Lake Tahoe

Next up for me at the London Film Festival was Fernando Eimbcke’s wonderfully understated Mexican movie, Lake Tahoe. Filmed on location in the town of Progreso, Yucatán, the story follows the main character, Juan, through the day as he tries to get his car repaired following a crash. Along the way he meets a few of the other locals and his interactions with them form what passes for plot development for the rest of the movie.


But plot takes a back seat here to the minimalist characterisation and beautifully subtle cinematography — the art direction owes a lot to the style of Jarmusch and Wenders’ Paris, Texas, with long deliberate pauses in the editing and a pace that is some way beyond leisurely. This is a really “slow” film, it just doesn’t feel the need to get anywhere in a hurry. Static camera and extended sound-only black screens, together with an absence of incidental music give the scenes enormous aural detail — you can literally hear a pin drop. At the post-premiere Q&A session Eimbcke suggested that the black screens were more of an economic decision than an art directional one, but they suit the treatment very well.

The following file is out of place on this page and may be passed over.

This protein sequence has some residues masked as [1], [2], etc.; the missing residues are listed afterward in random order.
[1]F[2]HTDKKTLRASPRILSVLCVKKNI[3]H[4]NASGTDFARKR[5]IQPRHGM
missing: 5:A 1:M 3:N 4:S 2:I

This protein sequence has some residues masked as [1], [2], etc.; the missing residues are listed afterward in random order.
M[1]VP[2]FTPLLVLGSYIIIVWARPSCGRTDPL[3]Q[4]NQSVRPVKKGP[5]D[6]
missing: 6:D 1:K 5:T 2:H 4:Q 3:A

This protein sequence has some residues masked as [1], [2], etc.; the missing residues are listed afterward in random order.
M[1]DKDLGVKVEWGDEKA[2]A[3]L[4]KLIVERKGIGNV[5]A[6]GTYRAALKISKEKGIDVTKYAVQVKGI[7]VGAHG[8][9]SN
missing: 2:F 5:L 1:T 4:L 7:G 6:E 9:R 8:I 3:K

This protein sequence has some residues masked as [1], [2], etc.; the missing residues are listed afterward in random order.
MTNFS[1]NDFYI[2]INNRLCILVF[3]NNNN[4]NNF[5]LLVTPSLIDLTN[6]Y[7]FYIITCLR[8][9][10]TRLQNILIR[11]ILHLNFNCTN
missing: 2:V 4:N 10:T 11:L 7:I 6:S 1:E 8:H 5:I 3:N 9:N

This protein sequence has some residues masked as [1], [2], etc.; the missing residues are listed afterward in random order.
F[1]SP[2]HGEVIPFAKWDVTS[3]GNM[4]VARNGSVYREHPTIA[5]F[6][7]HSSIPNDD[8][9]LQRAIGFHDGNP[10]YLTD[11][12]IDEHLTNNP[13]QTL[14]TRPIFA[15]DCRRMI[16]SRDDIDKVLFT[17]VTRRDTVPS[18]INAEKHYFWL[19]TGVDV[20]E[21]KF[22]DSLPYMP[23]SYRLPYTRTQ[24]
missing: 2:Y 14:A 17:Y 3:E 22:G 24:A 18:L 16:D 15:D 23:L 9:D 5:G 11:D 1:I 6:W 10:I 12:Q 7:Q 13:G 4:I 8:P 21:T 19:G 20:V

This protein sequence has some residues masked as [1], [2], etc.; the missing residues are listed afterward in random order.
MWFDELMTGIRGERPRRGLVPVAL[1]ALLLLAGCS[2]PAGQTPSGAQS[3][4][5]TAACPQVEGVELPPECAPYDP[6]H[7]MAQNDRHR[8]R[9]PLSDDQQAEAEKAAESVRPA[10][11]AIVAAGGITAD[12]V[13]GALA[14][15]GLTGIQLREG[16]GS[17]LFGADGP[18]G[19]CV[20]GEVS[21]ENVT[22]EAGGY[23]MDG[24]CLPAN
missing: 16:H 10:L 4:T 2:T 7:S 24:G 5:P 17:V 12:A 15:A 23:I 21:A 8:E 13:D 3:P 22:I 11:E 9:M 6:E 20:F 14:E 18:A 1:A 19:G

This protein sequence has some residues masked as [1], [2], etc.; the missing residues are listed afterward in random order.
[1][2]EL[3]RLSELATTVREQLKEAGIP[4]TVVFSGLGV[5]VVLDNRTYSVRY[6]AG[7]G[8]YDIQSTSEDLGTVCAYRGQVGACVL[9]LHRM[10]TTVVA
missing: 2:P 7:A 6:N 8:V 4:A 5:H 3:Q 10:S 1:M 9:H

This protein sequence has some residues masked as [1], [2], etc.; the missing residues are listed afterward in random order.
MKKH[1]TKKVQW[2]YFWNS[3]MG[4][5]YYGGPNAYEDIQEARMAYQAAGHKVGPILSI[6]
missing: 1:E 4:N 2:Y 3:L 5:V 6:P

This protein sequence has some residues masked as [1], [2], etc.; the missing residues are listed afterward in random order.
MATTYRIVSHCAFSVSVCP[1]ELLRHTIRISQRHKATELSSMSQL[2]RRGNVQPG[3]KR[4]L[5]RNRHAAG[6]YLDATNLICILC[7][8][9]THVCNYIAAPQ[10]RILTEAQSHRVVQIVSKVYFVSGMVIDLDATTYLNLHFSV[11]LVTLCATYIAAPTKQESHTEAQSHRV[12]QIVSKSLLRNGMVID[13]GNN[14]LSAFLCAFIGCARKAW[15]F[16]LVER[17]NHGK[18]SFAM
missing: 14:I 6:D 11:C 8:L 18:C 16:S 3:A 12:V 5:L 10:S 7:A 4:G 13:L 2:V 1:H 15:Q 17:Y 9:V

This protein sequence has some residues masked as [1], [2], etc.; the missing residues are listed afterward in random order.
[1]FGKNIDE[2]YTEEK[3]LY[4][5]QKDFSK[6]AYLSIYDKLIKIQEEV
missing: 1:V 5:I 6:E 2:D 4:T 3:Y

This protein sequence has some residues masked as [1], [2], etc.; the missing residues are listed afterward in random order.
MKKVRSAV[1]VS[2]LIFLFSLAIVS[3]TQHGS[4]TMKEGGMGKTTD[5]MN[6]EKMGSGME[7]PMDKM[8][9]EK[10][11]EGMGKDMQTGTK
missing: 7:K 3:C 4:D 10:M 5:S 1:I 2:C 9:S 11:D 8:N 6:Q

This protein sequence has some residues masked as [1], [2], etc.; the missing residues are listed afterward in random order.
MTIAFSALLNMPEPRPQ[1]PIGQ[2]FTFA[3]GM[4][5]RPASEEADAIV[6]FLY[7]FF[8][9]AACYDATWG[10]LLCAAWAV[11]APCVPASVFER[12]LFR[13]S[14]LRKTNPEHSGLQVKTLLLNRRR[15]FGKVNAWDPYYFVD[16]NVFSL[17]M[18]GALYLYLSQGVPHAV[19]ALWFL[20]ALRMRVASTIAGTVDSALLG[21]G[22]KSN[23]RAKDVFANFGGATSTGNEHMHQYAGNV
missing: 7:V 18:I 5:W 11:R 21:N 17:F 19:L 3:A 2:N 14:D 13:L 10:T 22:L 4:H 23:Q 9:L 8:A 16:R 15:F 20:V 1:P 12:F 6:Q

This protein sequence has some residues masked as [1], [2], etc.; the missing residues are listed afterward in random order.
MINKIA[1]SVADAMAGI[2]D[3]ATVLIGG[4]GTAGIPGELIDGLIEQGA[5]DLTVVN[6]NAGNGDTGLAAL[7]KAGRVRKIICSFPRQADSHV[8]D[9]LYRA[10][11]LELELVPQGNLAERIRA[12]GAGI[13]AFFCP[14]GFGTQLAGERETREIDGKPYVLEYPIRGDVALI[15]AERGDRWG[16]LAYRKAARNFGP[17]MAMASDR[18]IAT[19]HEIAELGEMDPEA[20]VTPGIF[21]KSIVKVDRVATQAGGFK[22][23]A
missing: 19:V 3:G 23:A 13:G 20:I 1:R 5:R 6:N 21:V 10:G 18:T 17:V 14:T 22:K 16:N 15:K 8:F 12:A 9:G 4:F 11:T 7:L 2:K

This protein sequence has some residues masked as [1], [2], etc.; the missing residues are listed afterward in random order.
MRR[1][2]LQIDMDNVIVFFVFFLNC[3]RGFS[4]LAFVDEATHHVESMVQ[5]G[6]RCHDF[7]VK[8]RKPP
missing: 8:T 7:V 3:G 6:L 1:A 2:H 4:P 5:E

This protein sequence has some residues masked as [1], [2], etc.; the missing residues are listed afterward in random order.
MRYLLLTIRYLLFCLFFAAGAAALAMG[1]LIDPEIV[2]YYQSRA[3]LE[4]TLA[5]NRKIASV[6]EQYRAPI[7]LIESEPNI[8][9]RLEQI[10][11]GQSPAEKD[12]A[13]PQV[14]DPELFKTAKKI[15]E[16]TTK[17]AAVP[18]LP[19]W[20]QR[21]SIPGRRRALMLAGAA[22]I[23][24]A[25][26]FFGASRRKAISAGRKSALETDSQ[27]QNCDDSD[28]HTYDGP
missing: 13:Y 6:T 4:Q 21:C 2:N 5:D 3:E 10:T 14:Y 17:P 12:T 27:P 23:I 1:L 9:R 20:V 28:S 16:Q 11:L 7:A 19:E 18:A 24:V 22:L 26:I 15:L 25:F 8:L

This is the beauty of the movie, it’s just dripping with understated atmosphere — the handful of characters sit delicately within the arid surroundings, never feeling the need to move or talk at any pace. Favourites include the Bruce Lee obsessed mechanic and the punk shop assistant who discovers Juan’s talent for babysitting. This film won’t be to everyone’s tastes — its minimal take on plot and pace will leave many cold, but if you can stick with it you’ll discover a film with an awful lot to say about dealing with loss.